Explain what the "innovation" is about, e.g., is it the idea and/or the model you use to accomplish the idea, or your understanding of the target population, etc.?
Outside of Tier I and Tier II cities, there is currently no distribution blood glucose strips within villages. Patients are also unable to purchase them individually, unlike many products in India, which results in higher upfront costs and increases the barriers to purchasing the product. Blood glucose monitors currently retail at 4000 rupees, or roughly $80. We believe by lowering the cost of the strip, and layering it with a peer-based service model where the monitor is used free-of-cost, the patient will be financially empowered to make informed decisions regarding their own health purchases.
This model is meant to ensure scalability across states within India and even beyond as it addresses a critical need in the public health system. It provides a win-win for all stakeholders; free marketing to institutions for affordable follow-up treatment; increases patient flow; and provides significant opportunity for employing women and educating entire communities.
Describe how your innovation model is distinct from any other organization in your field?
Sucre Blue trains and employs low-income village women outside of Bangalore to be community health workers within their communities. This peer-based approach uses women who have a background in either treating a diabetic within their household, or themselves. Each community health worker is responsible for going door-to-door to screen, diagnose, and provide affordable blood glucose strips to those with hypertension, diabetes, or cardiac issues.
For each diagnosis, the community health worker follows up with the individual patient and uses SMS technology to collect and send patient data across to the partnered clinical institution. Each patient will also have the ability to buy the blood glucose strips, which currently retail at 25 rupees for a discounted rate of 15.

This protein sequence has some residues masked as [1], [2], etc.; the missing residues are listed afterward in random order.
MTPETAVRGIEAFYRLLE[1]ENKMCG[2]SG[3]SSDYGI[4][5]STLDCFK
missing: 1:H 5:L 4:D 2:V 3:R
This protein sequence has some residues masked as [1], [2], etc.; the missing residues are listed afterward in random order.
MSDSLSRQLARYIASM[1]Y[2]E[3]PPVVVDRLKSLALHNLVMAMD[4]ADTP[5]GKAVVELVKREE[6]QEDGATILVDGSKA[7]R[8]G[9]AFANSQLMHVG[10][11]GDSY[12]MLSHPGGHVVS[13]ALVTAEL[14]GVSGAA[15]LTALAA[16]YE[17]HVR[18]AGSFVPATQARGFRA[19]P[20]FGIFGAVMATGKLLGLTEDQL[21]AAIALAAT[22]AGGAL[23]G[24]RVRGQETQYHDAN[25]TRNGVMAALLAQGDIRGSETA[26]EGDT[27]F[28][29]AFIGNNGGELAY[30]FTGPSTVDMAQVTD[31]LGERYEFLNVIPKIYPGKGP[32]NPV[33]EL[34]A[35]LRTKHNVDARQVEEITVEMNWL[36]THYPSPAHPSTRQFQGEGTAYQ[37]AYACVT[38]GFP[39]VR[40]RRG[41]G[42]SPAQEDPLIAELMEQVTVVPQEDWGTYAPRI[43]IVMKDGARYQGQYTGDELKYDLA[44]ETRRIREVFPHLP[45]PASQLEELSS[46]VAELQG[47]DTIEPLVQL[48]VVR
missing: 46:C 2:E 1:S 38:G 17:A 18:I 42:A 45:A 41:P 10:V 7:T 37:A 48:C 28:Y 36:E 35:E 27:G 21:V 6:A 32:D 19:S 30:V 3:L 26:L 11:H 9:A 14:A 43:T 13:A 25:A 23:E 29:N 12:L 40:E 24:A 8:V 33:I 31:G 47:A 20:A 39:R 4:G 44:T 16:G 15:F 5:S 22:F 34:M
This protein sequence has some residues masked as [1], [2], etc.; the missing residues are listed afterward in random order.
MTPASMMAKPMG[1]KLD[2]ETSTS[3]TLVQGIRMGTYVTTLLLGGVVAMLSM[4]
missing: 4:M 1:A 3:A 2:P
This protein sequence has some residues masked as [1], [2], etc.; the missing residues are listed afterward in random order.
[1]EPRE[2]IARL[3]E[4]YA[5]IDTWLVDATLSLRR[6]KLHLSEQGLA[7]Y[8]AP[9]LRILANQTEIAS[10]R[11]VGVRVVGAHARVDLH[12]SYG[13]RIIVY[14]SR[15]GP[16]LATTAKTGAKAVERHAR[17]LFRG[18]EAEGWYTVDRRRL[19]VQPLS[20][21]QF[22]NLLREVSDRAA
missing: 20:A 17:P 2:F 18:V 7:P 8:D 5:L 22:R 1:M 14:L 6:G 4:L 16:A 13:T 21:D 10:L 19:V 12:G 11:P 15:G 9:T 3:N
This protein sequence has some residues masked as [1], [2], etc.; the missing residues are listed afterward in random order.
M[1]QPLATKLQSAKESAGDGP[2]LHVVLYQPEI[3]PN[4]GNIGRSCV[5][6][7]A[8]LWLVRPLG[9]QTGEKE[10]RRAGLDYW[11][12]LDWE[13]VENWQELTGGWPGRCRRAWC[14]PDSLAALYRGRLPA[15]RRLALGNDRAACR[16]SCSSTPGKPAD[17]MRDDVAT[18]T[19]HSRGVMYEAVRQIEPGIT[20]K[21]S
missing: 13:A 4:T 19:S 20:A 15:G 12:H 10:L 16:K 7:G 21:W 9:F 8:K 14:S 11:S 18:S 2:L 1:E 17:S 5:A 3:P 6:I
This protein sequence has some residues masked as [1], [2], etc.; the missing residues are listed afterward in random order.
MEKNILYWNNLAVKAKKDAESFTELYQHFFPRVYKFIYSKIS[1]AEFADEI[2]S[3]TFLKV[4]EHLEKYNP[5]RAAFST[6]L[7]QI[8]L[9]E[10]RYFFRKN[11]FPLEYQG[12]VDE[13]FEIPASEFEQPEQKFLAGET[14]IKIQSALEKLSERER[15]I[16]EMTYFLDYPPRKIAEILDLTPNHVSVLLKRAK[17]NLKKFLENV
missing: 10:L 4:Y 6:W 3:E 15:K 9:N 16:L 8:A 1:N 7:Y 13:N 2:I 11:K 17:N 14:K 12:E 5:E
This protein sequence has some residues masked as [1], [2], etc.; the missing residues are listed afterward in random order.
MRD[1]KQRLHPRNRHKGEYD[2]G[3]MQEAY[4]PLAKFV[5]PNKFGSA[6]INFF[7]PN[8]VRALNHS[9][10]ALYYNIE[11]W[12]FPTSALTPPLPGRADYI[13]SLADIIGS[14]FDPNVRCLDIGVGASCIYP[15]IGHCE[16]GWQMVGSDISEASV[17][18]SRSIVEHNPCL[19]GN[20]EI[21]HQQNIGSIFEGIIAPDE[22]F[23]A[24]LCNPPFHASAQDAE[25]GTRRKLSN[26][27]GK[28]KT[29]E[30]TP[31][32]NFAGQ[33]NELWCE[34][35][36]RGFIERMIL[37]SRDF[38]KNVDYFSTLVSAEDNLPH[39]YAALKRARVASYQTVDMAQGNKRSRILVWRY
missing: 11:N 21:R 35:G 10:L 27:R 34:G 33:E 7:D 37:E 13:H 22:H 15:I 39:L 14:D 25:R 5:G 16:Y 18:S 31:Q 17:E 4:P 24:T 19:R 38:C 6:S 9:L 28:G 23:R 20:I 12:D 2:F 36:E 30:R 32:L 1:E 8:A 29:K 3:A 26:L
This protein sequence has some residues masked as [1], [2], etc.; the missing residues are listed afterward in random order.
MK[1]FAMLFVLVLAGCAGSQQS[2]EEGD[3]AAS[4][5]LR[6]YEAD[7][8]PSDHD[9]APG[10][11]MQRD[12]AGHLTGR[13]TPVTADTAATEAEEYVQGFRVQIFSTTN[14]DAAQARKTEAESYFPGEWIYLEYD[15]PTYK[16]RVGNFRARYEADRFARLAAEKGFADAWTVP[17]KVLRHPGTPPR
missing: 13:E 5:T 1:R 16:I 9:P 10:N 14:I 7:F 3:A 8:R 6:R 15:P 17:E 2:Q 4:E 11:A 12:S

What type of operating environment and internal organizational factors make your innovation successful?
Sucre Blue leverages existing resources within the healthcare system and uses it to connect on a grassroots level. What this means is we establish partnerships across stakeholders- from clinics, to the government, and the public health system. We provide incentives to get everyone involved despite their differences to ensure patients have every available option to them, but they agree on the basic need for this program as a way to prevent unnecessary strain on an already burdened system by empowering women with the tools they need to take care of their community.
How do you make sure you constantly innovate in light of (potential) external challenges, or your growth plan?
Our first priority is listening to the needs of our customers and our community health workers. Since our model relies off the peer mentoring and support of those with chronic illness, our obligation lies with making sure they are healthy before going into the field. That they are able to bring the right message, because their own lives have improved with this program, or the lives of those they are caregiving for. These village women are our ultimate support, and without their continued faith in our efforts, we would be unable to move forward.